In Mexico, personal relationships are at the heart of most business dealings. Take the time to cultivate strong, long-term relationships.
Although the influence of foreign MNCs cannot be ignored, most indigenous Mexican companies will be hierarchical in structure.
People from the USA are North Americans rather than Americans. Mexicans are also Americans.
Key decisions are made by a small number of individuals at the top of the hierarchy. Ensure that you are dealing with the right people.
Make sure that you send people of the appropriate level of seniority to deal with Mexican colleagues. Do not insult people by sending very junior colleagues to work with older, more senior Mexican managers.
Managers tend to be instructional and are expected to give direct instructions to subordinates.
As in many hierarchical cultures, the boss-subordinate relationship is a reciprocal one. In exchange for loyalty, the boss takes a personal interest in the well-being of subordinates.
Try not to criticise others openly in meetings as this could be construed as an insult and have a very bad long-term impact on your relationships in Mexico.
Do not be surprised if standards of punctuality do not meet your expectations. Time is a flexible commodity and start and finish times should be viewed as estimates.
Agendas are not always used in meetings and if they are produced will not always be strictly followed.
Overt displays of emotion are not frowned upon – they show commitment and engagement.
Do not be surprised if small, sub-meetings develop within larger formal meetings.
English is widely spoken and many people speak it fluently. English is not, however, universally spoken and interpreters can be needed on occasion if you don’t speak Spanish.
Family names are often used in business circles amongst even quite close colleagues.
Formal titles such as Ingenerio (Engineer) are also commonly used in business.
People stand much closer to each other than many other cultures. Do not try to recreate your normal personal space as this could be seen as being unfriendly.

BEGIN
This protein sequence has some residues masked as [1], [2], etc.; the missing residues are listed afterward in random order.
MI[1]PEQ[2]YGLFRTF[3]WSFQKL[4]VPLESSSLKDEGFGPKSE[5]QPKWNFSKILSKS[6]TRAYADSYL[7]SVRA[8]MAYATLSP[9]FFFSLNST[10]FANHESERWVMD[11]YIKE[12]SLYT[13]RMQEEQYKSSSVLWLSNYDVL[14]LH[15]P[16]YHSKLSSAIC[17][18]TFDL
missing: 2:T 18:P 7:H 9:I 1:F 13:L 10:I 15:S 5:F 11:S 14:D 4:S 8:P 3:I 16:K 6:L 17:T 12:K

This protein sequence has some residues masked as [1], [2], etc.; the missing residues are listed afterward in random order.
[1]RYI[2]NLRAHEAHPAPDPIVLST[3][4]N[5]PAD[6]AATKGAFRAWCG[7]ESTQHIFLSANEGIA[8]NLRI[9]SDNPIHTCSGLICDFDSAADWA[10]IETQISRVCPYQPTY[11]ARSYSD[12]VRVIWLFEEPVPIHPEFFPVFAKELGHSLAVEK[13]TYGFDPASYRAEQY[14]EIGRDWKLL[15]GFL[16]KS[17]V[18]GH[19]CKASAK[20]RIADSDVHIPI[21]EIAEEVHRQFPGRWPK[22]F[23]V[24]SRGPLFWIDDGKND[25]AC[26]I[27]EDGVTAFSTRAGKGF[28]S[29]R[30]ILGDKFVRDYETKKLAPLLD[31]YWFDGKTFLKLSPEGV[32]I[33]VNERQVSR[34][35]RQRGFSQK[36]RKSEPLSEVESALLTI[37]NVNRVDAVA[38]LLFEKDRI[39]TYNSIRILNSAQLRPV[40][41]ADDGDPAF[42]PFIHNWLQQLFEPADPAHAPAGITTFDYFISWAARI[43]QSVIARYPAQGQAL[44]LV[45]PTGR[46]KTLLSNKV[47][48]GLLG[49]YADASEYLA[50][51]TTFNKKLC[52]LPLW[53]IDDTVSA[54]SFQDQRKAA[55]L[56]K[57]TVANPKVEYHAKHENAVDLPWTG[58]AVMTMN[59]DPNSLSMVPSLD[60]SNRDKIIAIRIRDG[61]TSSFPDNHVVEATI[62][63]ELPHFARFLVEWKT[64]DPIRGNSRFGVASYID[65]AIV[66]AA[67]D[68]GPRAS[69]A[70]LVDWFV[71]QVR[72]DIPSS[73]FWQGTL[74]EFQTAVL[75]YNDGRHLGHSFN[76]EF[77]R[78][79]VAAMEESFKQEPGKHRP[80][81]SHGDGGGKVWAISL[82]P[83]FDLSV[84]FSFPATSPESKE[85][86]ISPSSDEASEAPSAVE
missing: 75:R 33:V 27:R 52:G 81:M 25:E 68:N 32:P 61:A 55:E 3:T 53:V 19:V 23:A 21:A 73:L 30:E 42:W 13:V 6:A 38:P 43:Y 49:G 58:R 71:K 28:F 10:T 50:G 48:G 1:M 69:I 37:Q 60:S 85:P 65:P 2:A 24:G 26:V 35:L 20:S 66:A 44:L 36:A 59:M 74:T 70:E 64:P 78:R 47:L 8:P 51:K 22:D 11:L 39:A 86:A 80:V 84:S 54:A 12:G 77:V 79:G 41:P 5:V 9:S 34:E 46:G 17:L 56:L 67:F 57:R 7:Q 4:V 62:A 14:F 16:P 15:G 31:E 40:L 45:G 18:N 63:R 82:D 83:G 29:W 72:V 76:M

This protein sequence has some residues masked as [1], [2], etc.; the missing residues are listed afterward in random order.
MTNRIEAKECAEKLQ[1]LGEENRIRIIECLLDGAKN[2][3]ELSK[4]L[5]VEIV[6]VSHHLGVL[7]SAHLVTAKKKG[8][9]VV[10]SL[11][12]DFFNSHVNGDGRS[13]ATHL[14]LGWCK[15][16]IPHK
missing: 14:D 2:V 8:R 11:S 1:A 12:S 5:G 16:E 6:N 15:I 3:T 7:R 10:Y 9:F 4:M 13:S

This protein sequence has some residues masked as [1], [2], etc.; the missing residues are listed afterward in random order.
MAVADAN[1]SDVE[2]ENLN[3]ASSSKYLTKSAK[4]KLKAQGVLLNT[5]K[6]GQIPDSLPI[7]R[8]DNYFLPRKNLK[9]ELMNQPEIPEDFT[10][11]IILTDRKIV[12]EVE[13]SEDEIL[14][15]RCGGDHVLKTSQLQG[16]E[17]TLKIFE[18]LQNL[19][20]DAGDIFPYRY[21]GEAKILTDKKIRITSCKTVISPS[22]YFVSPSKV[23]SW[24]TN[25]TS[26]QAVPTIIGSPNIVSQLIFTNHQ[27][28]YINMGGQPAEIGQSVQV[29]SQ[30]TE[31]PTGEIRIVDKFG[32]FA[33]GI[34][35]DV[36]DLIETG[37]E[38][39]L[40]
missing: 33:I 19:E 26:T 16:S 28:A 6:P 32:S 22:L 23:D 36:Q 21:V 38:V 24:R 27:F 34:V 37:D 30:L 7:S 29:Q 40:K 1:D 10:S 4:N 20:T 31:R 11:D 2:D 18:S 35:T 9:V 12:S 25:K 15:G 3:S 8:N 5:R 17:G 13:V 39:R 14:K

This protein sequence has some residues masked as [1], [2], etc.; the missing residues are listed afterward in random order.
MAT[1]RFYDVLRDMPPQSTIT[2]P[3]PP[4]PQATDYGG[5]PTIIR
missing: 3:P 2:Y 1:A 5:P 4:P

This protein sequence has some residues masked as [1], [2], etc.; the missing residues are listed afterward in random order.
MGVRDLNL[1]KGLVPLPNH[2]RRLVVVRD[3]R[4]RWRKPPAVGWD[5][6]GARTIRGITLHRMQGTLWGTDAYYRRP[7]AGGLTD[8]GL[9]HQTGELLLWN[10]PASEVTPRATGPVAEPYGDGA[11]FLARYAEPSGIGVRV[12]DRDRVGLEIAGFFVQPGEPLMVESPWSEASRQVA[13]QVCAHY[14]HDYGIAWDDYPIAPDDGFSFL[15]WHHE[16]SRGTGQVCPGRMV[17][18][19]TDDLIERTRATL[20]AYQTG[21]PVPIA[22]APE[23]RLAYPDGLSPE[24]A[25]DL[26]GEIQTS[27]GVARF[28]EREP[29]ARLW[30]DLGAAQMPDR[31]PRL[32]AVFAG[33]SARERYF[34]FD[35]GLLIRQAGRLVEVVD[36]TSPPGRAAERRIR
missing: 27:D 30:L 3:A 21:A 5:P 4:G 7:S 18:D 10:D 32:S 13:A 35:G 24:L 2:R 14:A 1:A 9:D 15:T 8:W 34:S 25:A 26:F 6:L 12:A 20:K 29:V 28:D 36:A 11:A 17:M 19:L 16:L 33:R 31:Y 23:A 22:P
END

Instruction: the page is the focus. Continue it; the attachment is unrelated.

Although women play a less significant role at senior management level than in some other countries, visiting female managers should have few problems and will be treated with professional courtesy and respect.
It is important to be smartly dressed in both business and social situations.
Lunch is taken quite late at around 2:00pm and can last for a couple of hours.
Breakfast meetings are common in Mexico and should be seen as an important part of the relationship-building process.
Written and Produced by Keith Warburton
As part of the world’s largest trading block (NAFTA), Mexico must be an attractive potential market. It is strategically positioned between North and South America and as such is a great base for further expansion in the region. In addition, Mexico has negotiated a strategic network of free trade agreements which give it preferential access at least 46 countries with a combined population of in excess of one billion people.
Whilst Mexico does represent an attractive market entry proposition and doing business in Mexico is likely to bring rewards, there are several impediments which need to be taken into consideration. Bribery and corruption remain a problem – although progress is being made in this area – and organised crime still poses a serious threat both in the cities and the regions. Mexico could also be considered a little too dependent on the robustness of the US economy – if the States is doing well, Mexico is usually flourishing as well.
However, one of the key considerations you need to factor in when looking at doing business in Mexico is the local business Culture. Mexico might have a border with the USA but their business cultures are poles apart. Whereas the USA puts business firmly before relationships in business dealings, Mexico is the exact opposite. In a strongly hierarchical culture, who you know and how well you know them are absolutely critical to success. You need to forge great relationship and you need to know how to forge those relationship. Take the time to make the right type of contact and you will be rewarded.
This country profile provides an overview of some of the key aspects of Mexican business culture in a concise, easy to follow-format. The document includes information on: